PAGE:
We have clearly seen the history with the savings-and-loan crisis, the deregulation of the airlines and the recent financial scandals. If Washington secures the ability to regulate the insurance industry, it is more than probable that taxpayers will have to fund a bailout if the federal government continues its history of mismanaging complex businesses. The public and the industry would suffer dire ramifications if Washington is allowed to mismanage the regulation of insurance. Because the consumer is "purchasing a promise" when buying an insurance product, if Washington's mismanagement precipitates the insolvency of a large carrier or causes the industry to fall into disarray, the money will be gone, but not the uncovered losses that will need to be reimbursed so that the economy can function and remain strong.

Streamline Regulations

The fact that Washington is not the level of government most suitable to regulate the insurance industry does not negate the fact that the insurance industry does have some legitimate needs that the states must strive harder to satisfy. The states must reduce administrative costs for both the regulator and the regulated, as well as facilitate the availability of more insurance products to satisfy public demand.

Insurers articulate two main regulatory objectives that would reduce their administrative costs and increase their ability to offer more products on a nationwide basis. First is the need for speed-to-market initiatives so that large national insurers can launch national products quickly and inexpensively. Second, regulators need to offer market-conduct and financial exams uniformly across the country.

Both state regulators and insurers should address these objectives because it is in their best interests to reduce administrative costs. Further, increasing the number of insurance products will help promote the public interest and increase the competitive edge insurers have against noninsurance-based financial-service companies.

Many industry concerns are now being addressed at an accelerated pace by the work being performed by the National Association of Insurance Commissioners, National Conference of Insurance Legislators, and the recent activities of the National Conference of State Legislatures' task force to streamline and simplify insurance regulation. Projects such as the Coordinated Advertising Rate and Form Review Authority, the Accelerated Licensure Evaluation and Review Techniques Working Group, the National Treatment Proposal for more coordinated review of various company transactions, the System for Electronic Rate and Form Filing, the Uniform Certificate of Authority Application, NCOIL's model bill for Uniform Company Licensing, and the NAIC, NCSL, and NCOIL's joint effort to draft and enact an Interstate Insurance Compact for Annuities, Life Insurance and Disability Income Products all demonstrate the high level of commitment that the states are taking to address industry concerns.

It is critical to preserve the best characteristics of the current state-based system--its ability to foster innovation, its experienced regulators, and its responsiveness to the needs of the local electorate. We must draw on this system's inherent strengths, not destroy the current system and replace it with some new, unidentified, and untested Washington-based regulator. We should celebrate and not condemn diversity in the regulation of insurance as long as it protects and satisfies the insuring public's vital need for health, property/casualty, life and commercial lines products. It is also important to realize, however, that a new state-based mechanism to regulate insurance needs to be implemented so that it minimizes needless administrative costs to both the insurer and the regulator.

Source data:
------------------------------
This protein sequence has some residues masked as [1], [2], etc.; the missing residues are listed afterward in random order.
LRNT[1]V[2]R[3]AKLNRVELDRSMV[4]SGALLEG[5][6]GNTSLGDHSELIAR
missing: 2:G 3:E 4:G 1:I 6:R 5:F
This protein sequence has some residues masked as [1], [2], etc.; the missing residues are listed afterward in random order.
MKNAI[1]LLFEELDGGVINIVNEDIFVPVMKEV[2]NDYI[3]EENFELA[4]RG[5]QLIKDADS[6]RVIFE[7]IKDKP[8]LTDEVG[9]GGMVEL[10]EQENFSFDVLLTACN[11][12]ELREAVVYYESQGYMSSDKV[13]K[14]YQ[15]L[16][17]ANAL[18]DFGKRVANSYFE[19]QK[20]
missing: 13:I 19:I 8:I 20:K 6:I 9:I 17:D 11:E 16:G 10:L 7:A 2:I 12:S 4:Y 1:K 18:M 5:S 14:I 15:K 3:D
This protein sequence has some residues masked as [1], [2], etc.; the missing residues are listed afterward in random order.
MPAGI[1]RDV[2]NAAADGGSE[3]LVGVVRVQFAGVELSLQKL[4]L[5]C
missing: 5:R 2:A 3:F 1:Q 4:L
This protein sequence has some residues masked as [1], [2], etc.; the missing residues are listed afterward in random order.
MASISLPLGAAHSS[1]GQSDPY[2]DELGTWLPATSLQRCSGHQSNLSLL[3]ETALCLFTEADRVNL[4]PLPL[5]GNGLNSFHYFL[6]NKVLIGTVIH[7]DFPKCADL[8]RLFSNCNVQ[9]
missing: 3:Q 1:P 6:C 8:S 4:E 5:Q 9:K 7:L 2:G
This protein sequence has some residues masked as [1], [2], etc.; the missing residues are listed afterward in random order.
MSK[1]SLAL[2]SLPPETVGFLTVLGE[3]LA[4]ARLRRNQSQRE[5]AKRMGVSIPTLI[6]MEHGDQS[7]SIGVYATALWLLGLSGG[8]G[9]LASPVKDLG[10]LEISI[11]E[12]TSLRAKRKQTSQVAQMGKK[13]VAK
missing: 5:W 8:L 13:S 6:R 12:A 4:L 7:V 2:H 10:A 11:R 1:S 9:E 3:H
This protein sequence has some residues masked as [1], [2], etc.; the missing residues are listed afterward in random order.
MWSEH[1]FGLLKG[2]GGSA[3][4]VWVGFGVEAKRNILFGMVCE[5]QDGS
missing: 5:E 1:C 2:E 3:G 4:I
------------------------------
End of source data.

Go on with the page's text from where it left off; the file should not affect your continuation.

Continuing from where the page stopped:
One of the best avenues for reform that is now being considered is the Compact for Annuities, Life Insurance and Disability Income Products. Interstate compacts blend the strengths of state regulation, including its flexibility, ability to quickly foster and implement innovative solutions, and geographic proximity to the public and regulated insurers, with the ability to bring some national uniformity to regulation.

As state leaders, we need to demonstrate that the states have the political will, capability, and vision to forge and enact into law new state-based regulatory systems, such as interstate compacts, as soon as possible to establish a system that call properly regulate the business of insurance well into the 21st century. It is encouraging that the Alliance for Sound State Uniform Regulatory Efficiency has been established. This nonprofit alliance is made up of insurance regulators, consumers, state legislators and industry and business leaders who believe that state governments are best equipped to regulate the business of insurance and protect America's insurance consumers. The alliance will be building a political base of support to enact state laws across the country that can promote more efficiency and uniformity in state regulatory practices.

I must emphasize again how critical it is that all states quickly adopt such measures.

State Sen. William J. Larkin Jr., R-N Y, is a 24-year veteran of the state Legislature and is the immediate past president of the National Conference of Insurance Legislators.
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Comment:Preserve and improve: opinion: the insurance industry must battle the push for federal oversight while streamlining state regulations. (Industry Strategies).
Author:Larkin, William J., Jr.
Publication:Best's Review
Article Type:Editorial
Geographic Code:1USA
Date:Aug 1, 2003